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10 tips for trainee teachers

9 August 2019 (by admin)

Are you starting your teacher training in September? Don't panic! These tips will get you off to a great start.

Initial Teacher Training, no matter what route you take, is tough. You’ll find it difficult and, at times, feel like it’s almost unmanageable. However, it’s also incredibly rewarding and the best decision that you will ever make (at least in my opinion)! That said, here are my top ten tips for trainee teachers to help you get through this next year!

1. Great Expectations

You don’t have to rush out and read a Charles Dickens classic but you DO need to make sure that you have firm expectations when you begin to teach a class. Clear boundaries and guidelines with the students will make it so much easier on you in the long run. Set clear boundaries with your mentor — they’ve usually got great advice on what works and what might be a little too optimistic — and then stick to them. If a student fails to meet your expectations then you need to address it. Be firm but fair; you don’t need to go in all guns blazing but you do need to show that rules are rules, no exceptions. Trust me, it makes it easier!

2. Don’t expect them to like you

This is one of those traps that everyone falls into early on. Don’t try to be the ‘fun teacher’ or the ‘cool teacher’ — it doesn’t work and just makes the rest of the year much more difficult. Not every pupil will like you and quite frankly it’s not a big deal if they don’t, as long as they show you respect and are learning. Make sure that you show them the same respect and you’ll get along famously, just don’t expect to win any popularity contests from the get go!

3. Use your mentor

One of the best things about being a trainee teacher is that you’re given a mentor to look after you and help you to learn and improve your craft. These people have been there, done it and bought the t-shirt, so make sure that you ask them for advice, take onboard all the feedback they give you and then act upon it. It may sound like teaching you to suck eggs but believe me, talking from experience, the trainees that act on the feedback of experienced staff find the year a lot easier to get through than those who don’t.

You should also use your mentor as support. They are there for you and will be able to talk through any worries or questions that you have. If you’re finding something difficult, talk to your mentor. That being said…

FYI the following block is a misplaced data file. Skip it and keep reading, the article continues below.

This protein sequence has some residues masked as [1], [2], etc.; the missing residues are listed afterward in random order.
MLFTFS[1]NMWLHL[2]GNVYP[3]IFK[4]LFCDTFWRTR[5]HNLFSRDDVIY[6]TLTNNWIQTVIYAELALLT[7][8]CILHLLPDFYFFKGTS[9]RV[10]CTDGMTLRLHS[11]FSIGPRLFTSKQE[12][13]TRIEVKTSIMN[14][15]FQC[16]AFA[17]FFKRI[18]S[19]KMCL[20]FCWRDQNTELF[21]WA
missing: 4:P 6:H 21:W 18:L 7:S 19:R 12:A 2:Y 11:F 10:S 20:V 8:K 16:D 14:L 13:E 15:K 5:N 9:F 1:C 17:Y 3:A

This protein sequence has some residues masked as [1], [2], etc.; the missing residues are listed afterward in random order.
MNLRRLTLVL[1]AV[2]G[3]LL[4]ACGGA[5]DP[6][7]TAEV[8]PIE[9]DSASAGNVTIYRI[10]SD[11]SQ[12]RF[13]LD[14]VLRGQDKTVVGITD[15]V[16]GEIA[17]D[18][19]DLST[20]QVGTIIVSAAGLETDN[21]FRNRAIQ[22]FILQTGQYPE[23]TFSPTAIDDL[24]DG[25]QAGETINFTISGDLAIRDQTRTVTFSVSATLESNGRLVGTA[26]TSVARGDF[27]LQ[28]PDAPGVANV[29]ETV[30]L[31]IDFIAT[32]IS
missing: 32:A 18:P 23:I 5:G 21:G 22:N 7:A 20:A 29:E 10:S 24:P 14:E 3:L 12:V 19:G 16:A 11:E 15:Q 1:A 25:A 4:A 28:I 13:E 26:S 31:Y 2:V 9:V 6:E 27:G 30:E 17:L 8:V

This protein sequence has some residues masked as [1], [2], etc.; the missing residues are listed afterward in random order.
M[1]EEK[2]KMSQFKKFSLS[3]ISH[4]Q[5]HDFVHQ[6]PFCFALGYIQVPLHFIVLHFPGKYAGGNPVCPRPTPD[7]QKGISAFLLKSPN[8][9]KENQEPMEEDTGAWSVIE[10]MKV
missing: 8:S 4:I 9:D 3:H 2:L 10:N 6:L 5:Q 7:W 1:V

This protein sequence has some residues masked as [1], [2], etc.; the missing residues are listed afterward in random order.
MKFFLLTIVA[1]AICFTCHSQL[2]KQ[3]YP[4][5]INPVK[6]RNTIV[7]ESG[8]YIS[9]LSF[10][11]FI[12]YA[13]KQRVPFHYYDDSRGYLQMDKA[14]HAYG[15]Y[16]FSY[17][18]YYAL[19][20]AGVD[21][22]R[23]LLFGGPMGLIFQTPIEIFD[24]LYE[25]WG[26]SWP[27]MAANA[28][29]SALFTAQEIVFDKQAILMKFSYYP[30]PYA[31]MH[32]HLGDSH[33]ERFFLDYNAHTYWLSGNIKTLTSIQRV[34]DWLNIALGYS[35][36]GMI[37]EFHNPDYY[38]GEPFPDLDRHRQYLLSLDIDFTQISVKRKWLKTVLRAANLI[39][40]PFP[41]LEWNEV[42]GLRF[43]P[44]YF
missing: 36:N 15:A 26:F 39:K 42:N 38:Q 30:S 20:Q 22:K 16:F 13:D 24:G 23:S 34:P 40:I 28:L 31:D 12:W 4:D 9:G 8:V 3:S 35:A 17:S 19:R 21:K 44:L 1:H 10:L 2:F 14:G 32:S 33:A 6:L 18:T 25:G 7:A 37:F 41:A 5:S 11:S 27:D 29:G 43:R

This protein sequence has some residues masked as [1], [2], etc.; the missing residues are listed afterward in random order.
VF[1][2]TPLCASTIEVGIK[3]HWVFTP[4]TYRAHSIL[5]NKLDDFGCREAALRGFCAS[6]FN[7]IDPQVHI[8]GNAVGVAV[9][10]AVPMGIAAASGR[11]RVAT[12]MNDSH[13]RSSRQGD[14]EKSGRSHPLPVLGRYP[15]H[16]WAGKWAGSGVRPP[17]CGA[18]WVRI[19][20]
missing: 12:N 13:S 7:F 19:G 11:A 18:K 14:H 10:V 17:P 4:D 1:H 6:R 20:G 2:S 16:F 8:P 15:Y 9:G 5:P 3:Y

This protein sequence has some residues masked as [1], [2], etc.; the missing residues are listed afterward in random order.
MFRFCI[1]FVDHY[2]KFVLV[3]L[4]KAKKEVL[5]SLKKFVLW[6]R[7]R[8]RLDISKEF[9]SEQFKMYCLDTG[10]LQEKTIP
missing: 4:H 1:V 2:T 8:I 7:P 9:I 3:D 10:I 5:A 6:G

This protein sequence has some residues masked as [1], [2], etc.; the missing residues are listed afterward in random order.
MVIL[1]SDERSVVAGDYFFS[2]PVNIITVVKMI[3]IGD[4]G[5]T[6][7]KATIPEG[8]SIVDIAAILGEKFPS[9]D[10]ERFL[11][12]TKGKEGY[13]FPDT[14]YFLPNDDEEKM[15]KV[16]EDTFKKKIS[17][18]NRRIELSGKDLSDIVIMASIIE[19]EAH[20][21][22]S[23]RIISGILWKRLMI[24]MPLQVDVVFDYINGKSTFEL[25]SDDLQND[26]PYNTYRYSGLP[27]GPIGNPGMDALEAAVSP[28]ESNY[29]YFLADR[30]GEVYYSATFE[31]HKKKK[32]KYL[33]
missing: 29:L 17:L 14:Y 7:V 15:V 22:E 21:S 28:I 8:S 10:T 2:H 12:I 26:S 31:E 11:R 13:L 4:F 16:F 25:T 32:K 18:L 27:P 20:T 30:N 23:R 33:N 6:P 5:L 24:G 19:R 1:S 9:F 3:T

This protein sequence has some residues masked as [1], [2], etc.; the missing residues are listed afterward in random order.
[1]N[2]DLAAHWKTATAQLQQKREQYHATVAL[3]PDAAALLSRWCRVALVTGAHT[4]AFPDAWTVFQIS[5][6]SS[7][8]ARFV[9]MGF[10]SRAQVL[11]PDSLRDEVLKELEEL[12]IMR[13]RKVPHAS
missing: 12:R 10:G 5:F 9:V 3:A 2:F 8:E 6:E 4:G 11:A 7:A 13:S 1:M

4. Don’t expect your mentor to be your friend

Your mentor is not your friend. That may sound harsh, but it’s not what they are there for. There may come a time when your mentor needs to have a frank and honest conversation with you; it’s much better to have that coming from someone you have a professional relationship with, rather than feeling betrayed by your friend.

5. Do some reading

One of the best things any teacher can do is to read, and read widely. Use the time before you start your course to brush up on subject knowledge (I wrote mini revision files for myself the summer before my PGCE) and keep up-to-date on areas that are coming up in the schemes of work that you’ll be teaching. Forewarned is forearmed as they say, and you’ll feel a lot more comfortable knowing that you’re crystal clear on the material. Don’t forget: you have to be able to explain it to teenagers who don’t have a clue about it themselves!

I’d also recommend browsing a few teaching blogs or books to keep your ideas fresh. No one wants to be the teacher who does the same dull activities week in, week out.

6. Watch and learn

Once your placement starts, ask your mentor to help you identify good teachers and observe as many of them teaching as you can. Always have a focus to look out for, learn from them, and don’t be afraid to get some ideas for your own teaching practice!

7. Know when to stop

Don’t EVER download your work email to your phone. Have a certain time each night when you put your work aside and do something fun. Yes, it is a lifestyle as well as a career but don’t let it take over! Spend at least one whole day of your weekend doing something other than work. You’re no good if you burn out halfway through term two.

8. Reflect!

Reflective practice is one of my favourite things about mentoring trainee teachers. When someone observes you it forces you to look back at your lessons and identify the strengths and weaknesses in what you did. Then you can learn from them. Improvise, adapt, and overcome as they say. A great habit that I picked up during my training year was to sit down after each lesson and bullet point three successes and three things that could be improved. I’d then try to make sure that I didn’t make the same mistakes again. It didn’t always happen, but just being aware helped me identify areas I needed to focus on.

9. Work Smart

Something my Head of Department taught me this year is the importance of having a list, then prioritising that list. Look at your jobs and decide what category each one fits into:

1. Important-Urgent

2. Not Important-Urgent

3. Important-Not Urgent

4. Not Important-Not Urgent

Work through the Important-Urgent tasks first, then the Not Important-Urgent tasks, then the Important-Not Urgent tasks and, finally, the Not Important-Not Urgent tasks when you get some time. This system has been a gamechanger for me and is something I now implement with all of my trainees.

10. Ask for Help

Remember that no man (or woman) is an island. Don’t try to tough it out because you want to appear strong. Ask for help. Ask your mentor, your professional mentor, other colleagues etc. — just ask for help if you’re struggling. Everyone around you will be very supportive, but you have to ask!

Good luck, trainee teachers! I hope this was useful and do let me know how it goes!

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